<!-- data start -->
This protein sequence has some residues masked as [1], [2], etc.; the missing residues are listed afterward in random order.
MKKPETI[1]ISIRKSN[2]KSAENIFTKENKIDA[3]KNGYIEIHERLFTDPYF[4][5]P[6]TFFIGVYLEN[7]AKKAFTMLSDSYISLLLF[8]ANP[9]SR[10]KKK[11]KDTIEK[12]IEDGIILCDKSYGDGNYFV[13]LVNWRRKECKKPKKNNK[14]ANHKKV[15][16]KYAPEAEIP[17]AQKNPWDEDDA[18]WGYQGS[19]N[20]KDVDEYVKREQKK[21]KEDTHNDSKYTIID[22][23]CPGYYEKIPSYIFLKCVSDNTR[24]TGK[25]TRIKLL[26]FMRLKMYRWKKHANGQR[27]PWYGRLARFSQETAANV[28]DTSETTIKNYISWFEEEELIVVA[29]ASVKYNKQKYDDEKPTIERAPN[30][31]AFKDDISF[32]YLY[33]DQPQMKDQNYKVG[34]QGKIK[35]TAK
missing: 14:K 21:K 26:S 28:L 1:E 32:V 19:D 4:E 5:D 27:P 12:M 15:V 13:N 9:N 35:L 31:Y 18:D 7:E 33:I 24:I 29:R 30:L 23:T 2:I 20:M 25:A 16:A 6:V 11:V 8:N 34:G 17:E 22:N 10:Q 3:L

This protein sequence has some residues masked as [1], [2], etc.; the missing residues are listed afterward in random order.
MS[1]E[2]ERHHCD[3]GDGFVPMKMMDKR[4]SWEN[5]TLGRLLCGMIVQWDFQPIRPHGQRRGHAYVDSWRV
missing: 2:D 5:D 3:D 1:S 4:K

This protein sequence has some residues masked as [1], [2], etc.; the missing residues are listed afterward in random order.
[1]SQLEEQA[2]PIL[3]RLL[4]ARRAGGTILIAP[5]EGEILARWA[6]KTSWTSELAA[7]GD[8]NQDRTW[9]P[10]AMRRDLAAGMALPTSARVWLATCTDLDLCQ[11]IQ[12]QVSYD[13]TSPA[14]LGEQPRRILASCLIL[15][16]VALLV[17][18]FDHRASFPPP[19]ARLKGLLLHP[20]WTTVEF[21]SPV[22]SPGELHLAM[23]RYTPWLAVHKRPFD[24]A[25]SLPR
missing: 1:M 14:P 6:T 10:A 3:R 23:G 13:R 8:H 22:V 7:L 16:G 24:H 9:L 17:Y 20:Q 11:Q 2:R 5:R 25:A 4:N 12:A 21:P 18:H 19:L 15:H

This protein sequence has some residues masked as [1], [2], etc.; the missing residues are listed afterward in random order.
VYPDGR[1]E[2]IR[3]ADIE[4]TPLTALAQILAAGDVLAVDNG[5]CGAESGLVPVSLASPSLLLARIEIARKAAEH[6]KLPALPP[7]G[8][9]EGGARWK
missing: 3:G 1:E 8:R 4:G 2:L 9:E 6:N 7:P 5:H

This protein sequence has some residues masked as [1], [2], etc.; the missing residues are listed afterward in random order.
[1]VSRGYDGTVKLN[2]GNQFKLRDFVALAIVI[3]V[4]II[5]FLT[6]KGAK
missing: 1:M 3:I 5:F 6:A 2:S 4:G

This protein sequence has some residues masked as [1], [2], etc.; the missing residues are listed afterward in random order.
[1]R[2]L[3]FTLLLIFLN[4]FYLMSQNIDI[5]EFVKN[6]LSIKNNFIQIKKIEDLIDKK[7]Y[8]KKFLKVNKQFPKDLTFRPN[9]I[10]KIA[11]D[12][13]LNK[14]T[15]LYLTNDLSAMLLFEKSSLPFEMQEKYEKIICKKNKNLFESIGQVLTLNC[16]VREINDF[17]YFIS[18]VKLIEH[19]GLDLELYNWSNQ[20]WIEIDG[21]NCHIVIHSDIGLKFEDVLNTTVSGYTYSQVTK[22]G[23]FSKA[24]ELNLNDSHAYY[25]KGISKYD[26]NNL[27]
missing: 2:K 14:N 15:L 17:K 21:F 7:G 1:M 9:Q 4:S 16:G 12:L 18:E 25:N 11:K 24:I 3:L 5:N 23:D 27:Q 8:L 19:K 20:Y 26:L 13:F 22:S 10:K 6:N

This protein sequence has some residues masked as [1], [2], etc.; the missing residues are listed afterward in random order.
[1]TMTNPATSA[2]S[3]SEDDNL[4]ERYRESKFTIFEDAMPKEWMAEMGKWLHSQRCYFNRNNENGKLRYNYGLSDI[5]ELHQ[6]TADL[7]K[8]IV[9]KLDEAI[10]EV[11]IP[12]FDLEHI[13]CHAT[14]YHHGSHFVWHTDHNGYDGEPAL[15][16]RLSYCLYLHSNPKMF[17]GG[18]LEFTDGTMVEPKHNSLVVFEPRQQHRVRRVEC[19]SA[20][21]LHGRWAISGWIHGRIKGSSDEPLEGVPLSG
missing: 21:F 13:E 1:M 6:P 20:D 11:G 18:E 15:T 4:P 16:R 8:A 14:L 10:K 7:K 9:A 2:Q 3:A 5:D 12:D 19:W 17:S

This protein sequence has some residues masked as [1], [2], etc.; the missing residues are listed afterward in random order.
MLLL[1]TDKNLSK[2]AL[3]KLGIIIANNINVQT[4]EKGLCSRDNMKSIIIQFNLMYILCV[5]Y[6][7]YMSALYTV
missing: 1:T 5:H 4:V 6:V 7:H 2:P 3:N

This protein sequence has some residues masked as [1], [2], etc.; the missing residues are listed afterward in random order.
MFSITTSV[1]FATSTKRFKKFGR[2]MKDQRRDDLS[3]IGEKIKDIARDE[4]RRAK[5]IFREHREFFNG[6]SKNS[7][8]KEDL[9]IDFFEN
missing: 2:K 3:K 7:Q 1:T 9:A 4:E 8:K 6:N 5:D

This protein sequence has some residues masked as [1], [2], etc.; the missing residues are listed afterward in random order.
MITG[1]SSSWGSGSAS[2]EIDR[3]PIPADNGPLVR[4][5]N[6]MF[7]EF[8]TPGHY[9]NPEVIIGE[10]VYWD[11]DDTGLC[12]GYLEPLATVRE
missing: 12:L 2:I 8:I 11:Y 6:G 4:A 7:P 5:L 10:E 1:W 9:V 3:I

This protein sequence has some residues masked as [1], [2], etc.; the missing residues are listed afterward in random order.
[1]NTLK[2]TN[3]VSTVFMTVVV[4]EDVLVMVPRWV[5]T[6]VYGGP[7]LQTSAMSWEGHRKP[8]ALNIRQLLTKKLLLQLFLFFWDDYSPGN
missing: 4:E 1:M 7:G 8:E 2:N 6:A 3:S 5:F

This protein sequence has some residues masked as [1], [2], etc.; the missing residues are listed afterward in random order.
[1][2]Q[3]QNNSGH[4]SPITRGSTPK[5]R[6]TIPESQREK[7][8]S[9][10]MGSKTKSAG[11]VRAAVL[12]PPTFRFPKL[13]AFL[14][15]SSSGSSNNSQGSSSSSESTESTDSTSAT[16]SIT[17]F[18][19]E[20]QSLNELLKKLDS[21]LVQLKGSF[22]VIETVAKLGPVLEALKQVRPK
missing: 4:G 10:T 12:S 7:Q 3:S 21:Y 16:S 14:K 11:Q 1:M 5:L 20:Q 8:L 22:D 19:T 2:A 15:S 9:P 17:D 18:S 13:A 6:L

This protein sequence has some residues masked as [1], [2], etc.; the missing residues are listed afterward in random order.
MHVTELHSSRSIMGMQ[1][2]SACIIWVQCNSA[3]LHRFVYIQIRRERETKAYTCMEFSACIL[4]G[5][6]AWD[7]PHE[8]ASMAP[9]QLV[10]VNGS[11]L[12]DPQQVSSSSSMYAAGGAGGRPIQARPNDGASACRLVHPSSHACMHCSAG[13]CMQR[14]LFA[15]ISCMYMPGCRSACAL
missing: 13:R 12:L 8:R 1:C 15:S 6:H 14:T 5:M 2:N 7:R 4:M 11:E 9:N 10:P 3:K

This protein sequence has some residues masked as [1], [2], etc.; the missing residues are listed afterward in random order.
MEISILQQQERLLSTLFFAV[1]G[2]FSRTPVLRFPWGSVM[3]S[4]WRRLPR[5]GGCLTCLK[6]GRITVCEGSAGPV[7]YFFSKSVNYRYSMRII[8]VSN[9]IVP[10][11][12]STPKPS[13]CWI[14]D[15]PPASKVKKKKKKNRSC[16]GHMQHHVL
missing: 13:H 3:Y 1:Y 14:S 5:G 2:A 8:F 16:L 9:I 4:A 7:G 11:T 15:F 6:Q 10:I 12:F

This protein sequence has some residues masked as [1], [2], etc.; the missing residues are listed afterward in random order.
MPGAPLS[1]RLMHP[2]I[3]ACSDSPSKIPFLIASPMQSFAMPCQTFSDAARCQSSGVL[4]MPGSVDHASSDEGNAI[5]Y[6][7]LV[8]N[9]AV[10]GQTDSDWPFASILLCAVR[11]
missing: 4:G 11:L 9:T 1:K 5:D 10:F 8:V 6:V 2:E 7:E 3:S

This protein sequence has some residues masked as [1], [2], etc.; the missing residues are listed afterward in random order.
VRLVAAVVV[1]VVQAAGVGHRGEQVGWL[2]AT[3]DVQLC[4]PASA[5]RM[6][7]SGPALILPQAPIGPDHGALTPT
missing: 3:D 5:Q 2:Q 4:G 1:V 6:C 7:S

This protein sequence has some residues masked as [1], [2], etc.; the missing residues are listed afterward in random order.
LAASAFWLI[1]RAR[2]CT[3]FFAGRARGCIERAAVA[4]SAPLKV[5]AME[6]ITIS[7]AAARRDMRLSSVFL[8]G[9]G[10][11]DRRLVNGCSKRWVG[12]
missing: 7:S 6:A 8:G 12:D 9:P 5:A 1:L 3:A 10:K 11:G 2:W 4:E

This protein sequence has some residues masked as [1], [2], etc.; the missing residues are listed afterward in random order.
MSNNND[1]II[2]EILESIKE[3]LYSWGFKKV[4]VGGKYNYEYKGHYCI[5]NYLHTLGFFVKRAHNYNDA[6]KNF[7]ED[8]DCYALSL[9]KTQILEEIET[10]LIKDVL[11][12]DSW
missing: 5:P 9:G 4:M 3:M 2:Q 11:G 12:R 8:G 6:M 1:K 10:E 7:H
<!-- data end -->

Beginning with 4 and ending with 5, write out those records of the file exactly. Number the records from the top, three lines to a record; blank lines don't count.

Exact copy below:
This protein sequence has some residues masked as [1], [2], etc.; the missing residues are listed afterward in random order.
VYPDGR[1]E[2]IR[3]ADIE[4]TPLTALAQILAAGDVLAVDNG[5]CGAESGLVPVSLASPSLLLARIEIARKAAEH[6]KLPALPP[7]G[8][9]EGGARWK
missing: 3:G 1:E 8:R 4:G 2:L 9:E 6:N 7:P 5:H

This protein sequence has some residues masked as [1], [2], etc.; the missing residues are listed afterward in random order.
[1]VSRGYDGTVKLN[2]GNQFKLRDFVALAIVI[3]V[4]II[5]FLT[6]KGAK
missing: 1:M 3:I 5:F 6:A 2:S 4:G